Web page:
The newspaper “Lotta Continua” was known for the violent tone of its language. The death of the Police Commissioner Calabresi in 1972 (see below) was described as “a deed in which the exploited recognise their own yearnings for justice”. This stemmed from a feeling that a civil war was underway, but served to provoke further the police and fascists. The Red Brigades, and similar groups, were criticised by Lotta Continua for the opportunities they gave to the right wing and carrying out the sort of actions which could not be taken up by the masses. After 1974 LC tried to reign in the violent acts of some members e.g. by closing down the Prisons Commission. This simply escalated the departure of some members, many from the “servizio d’ordine” (defence squads initially established for protection at demonstrations) to the armed groups. NAP (Nucleus of the Armed Proletariat) was a split from Naples LC. Prima Linea (Front Line) was formed out of ex-LC members from Milan and elsewhere, plus former Potop members.

Neglect of Theory

It is certainly true that LC was practice orientated, and gave little time to explicit discussions of theory. There was still a theory underlying its actions. Whether more theoretical discussion would have made much difference to the rapid swings in approach, is difficult to judge. Certainly there are plenty of theory heavy groups who have also swung alarmingly in their positions.

After Lotta Continua

LC members went on join a variety of different groups – The Italian Socialist Party, the Radical Party and the current left coalition Rifondazione Communisti (Communist Refoundation). Several went on to work for newspapers and television.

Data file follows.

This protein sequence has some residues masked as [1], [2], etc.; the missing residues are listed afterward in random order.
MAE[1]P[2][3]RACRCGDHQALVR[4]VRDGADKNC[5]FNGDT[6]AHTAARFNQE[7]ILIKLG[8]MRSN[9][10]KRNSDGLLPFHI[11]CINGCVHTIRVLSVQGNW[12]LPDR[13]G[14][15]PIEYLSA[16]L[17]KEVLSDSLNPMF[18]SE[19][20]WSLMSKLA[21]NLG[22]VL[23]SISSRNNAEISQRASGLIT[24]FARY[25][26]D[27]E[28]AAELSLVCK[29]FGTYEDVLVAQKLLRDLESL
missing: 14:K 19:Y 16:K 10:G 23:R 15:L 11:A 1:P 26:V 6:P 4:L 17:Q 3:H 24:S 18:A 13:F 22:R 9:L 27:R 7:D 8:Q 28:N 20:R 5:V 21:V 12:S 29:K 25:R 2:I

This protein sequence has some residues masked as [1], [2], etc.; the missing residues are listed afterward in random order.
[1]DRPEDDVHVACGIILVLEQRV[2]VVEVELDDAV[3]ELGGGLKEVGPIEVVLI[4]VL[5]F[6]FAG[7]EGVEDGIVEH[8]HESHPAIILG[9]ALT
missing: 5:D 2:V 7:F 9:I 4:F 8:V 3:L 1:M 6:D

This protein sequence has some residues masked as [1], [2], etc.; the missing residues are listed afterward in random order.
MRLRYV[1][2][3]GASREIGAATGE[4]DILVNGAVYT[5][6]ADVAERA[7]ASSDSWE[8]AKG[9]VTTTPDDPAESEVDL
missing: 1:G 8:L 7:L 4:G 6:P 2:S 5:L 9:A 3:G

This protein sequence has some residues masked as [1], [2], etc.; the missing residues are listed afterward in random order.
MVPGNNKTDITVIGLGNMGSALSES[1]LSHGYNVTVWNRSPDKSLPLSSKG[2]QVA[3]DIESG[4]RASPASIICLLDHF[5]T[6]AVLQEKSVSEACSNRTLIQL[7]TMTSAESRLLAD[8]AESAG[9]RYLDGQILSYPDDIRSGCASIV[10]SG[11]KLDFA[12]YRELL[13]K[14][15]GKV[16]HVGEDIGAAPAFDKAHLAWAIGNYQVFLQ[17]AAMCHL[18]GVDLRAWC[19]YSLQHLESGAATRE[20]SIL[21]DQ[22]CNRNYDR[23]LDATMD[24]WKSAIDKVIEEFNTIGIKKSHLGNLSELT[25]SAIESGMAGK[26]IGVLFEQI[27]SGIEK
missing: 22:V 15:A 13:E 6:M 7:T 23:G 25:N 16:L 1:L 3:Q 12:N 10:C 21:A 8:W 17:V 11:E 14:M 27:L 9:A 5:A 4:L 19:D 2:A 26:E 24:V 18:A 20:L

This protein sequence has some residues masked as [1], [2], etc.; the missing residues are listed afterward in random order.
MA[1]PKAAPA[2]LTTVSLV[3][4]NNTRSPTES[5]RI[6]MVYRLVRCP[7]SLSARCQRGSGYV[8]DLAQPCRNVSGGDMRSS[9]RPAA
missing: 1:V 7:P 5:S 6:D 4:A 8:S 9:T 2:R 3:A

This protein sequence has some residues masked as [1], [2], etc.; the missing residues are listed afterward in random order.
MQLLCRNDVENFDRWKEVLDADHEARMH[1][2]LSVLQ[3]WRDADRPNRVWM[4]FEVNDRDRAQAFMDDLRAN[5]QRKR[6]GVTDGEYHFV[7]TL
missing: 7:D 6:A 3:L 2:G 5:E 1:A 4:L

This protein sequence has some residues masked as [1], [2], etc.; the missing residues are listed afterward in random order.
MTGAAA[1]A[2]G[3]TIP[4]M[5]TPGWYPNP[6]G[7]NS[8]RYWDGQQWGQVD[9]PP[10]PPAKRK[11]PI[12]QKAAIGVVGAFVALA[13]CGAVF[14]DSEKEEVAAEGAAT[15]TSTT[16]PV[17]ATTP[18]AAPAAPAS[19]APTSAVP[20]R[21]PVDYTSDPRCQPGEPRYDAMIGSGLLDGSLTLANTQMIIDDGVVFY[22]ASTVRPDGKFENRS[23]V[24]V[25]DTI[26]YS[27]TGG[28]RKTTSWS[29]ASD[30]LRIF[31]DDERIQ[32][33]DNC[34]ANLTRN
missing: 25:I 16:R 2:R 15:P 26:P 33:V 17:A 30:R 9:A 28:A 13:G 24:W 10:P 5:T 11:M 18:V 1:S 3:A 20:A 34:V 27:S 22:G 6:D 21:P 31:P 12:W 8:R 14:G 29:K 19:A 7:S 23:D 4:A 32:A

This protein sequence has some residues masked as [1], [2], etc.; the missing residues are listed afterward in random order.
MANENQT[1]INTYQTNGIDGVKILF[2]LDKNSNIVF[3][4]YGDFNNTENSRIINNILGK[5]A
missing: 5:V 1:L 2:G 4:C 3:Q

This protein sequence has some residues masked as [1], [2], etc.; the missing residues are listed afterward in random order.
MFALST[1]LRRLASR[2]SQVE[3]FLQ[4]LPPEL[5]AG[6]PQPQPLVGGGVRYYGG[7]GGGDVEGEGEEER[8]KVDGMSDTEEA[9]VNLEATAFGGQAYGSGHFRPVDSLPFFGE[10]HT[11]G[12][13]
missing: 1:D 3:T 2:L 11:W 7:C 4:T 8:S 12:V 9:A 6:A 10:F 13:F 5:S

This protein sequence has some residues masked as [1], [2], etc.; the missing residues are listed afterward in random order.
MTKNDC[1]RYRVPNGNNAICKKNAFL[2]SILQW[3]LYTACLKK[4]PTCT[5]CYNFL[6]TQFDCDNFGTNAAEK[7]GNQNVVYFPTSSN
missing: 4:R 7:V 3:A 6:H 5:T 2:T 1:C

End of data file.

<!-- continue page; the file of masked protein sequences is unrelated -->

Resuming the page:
The paper “Lotta Continua” carried on to June 1982. In 1977 it opened up its letters page and debate blossomed – mainly from the former women members and sympathetic men (the former leaders and workers were present to a much lesser extent). Personal politics came to the fore, with many confessing they were desperate and lonely. A selection of letters was published as Care Compagne, Cari Compagni. In 1980 a smaller selction was published in Britain as Dear Comrades. A Big Flame member wrote the introduction and part translated the book.

Within a decade the view of much of the Italian left was to see the former LC leaders as out of date and ridiculous (as reported in Lumley States of Emergency p278) In 1988 the former LC General Secretary Adriano Sofri was arrested on the testimony of a “pentito” (repentant) former LC member and charged with ordering the murder of a Police Commissioner Calabresi in 1972. The legal process dragged on to 2000. Then despite doubts about the testimony of the “pentito” and the lack of any other evidence, Sofri received a 22 year jail sentence. Two other former LC members were convicted at the same time. One has been released on medical grounds, another fled whilst out of jail for an appeal. Sofri is still in prison.

Archive Archie

 

Sources on Lotta Continua

Very little from Lotta Continua is available in English. In the early 1970s two pamphlets were published in a series Documents from the Italian Revolutionary Movement. No 1 was Organising for Revolution a reprint of a speech by Gianni Safri and Franco Caprotti of LC at a Telos conference in 1971. No2 was called Fighting in the Streets. The latter consisted of Lotta Continua documents about its “Take Over the City” programme.

This is complemented by a descriptive account of Take over the City which was published as a pamphlet in England by Rising Free and in the USA in a Radical America article. It is currently available in three places on the internet: